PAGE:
From Disregard to Normal Art during the last 10 years, modern and contemporary African art has found an enthusiastic audience both on the continent and internationally. Significantly, this includes important institutions. Taking an interest in the viewpoint of the market and institutions enables the structural issues and initiated changes to be known and understood, and for the role of African artists and those working in this context to be situated. The vitality of artistic production is judged not just by its quality but also by the importance of its market.

Visibility and the market are intertwined with each another. Contemporary African art can be defined as the creation of the recent past and today, taking its sources from pre-colonial, colonial and postcolonial periods. The precursors of the 1930s, like South Africa’s Ernest Mancoba (1904-2002) and the Nigerians Aina Onabolu (1882-1963) and Ben Enwonwu (1917-1994) are worth citing as they instigated change towards openness regarding classical arts, known as “primitive arts”.

The notion of contemporary art emerged in the 1960s, regrouping the diversity of artistic production on the continent. It consists of a large, variegated whole irrigated by three types of training: autodidact, including famous artist such as Moké from the Democratic Republic of Congo; studio and cooperative training, often informal, as in the case of Malian photographer
Malick Sidibé; and academic education (art schools and national and international universities), examples being Senegalese
painter Soly Cissé and Ghanians El Anatsui and Ablade Glover. African artists are producers of visual thoughts like anywhere
else. But the temporality1 is not the same in Africa due to the continent’s vastness and cultural complexity.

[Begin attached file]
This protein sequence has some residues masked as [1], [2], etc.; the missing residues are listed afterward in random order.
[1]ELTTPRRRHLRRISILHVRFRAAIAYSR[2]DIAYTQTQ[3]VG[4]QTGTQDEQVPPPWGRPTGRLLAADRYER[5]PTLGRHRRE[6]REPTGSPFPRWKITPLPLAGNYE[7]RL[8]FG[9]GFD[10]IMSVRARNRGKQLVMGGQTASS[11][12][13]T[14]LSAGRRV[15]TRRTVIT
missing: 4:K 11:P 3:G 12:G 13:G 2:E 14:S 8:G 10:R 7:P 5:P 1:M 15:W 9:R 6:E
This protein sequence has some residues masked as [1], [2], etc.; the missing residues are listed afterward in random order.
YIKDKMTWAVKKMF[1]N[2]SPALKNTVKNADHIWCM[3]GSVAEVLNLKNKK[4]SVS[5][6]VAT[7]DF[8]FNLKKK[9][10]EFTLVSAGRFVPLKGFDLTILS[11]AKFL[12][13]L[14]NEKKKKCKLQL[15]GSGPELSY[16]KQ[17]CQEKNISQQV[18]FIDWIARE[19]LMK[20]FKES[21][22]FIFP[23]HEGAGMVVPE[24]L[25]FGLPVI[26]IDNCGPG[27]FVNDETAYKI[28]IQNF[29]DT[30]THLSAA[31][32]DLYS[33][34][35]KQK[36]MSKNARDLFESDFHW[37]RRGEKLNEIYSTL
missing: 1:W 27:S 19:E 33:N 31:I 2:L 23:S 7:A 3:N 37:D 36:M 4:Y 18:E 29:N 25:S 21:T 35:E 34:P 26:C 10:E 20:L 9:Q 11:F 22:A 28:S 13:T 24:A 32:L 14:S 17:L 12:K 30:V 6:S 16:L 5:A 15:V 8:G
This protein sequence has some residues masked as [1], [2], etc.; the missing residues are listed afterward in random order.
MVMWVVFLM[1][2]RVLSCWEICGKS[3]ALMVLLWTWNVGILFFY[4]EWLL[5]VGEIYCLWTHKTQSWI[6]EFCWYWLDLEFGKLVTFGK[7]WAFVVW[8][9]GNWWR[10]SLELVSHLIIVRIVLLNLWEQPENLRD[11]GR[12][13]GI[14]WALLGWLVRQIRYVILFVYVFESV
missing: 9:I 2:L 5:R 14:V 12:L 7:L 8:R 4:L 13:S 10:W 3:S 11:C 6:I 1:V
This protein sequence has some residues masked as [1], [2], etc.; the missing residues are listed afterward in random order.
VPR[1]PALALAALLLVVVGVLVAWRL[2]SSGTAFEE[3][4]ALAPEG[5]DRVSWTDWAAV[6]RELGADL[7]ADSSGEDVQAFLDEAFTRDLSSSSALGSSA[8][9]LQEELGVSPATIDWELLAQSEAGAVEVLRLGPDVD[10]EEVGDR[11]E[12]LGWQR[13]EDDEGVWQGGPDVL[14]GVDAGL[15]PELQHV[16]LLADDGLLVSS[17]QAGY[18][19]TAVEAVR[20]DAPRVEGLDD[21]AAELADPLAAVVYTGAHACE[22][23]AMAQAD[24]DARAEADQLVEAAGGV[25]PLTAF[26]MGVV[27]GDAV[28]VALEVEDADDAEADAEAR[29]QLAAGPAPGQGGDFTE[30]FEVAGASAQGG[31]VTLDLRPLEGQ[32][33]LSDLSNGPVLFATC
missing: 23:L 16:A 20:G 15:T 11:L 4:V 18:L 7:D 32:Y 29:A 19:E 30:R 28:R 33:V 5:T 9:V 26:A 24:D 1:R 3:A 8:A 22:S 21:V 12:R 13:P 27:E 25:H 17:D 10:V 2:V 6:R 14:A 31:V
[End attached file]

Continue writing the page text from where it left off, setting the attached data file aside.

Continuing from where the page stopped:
Marc Spiegler
Global Director Art Basel

Why did you decide to include a talk about Africa’s art scenes in last year’s Conversations?
Because the developments within the African art scene are hugely interesting for us, our galleries and the collectors who come to our fair, and it ran in parallel to the first Venice Biennale curated by an African, Okwui Enwezor.

In the global art market, what margin do you think art by African artists represents?
I am probably not the best person to answer this question, but it seems fair to guess that the margin is still rather small. However, the international interest from curators and patrons about the art scenes across Africa is growing, as is the number of potential collectors across the continent, and so its market seemed poised for expansion.

What’s your perspective on the African market in terms of its artists, collectors and other professionals, and what how do you think this will develop?
As I have said, it is certainly a growing and developing market. We are delighted that this year in Basel a second gallery from South Africa, Stevenson, has moved into the very selective Galleries sector of the fair where they will be presenting the depth of their gallery program. In addition, we have a gallery from Tunisia, Selma Feriani, the first time we have an African gallery from outside of South Africa. And other galleries will be bringing artists from Africa to the show. The market is developing in such a dynamic way that we have appointed a VIP representative for Africa and we are again expecting a number of new collectors from Africa to visit the fair for the first time.

Paolo Baratta
President of la Biennale di Venezia

“Our aim is to investigate how the tensions of the outside world act on the sensitivities and the vital and expressive energies of artists, on their desires and their inner song. One of the reasons the Biennale invited Okwui Enwezor as curator was for his special sensitivity in this regard”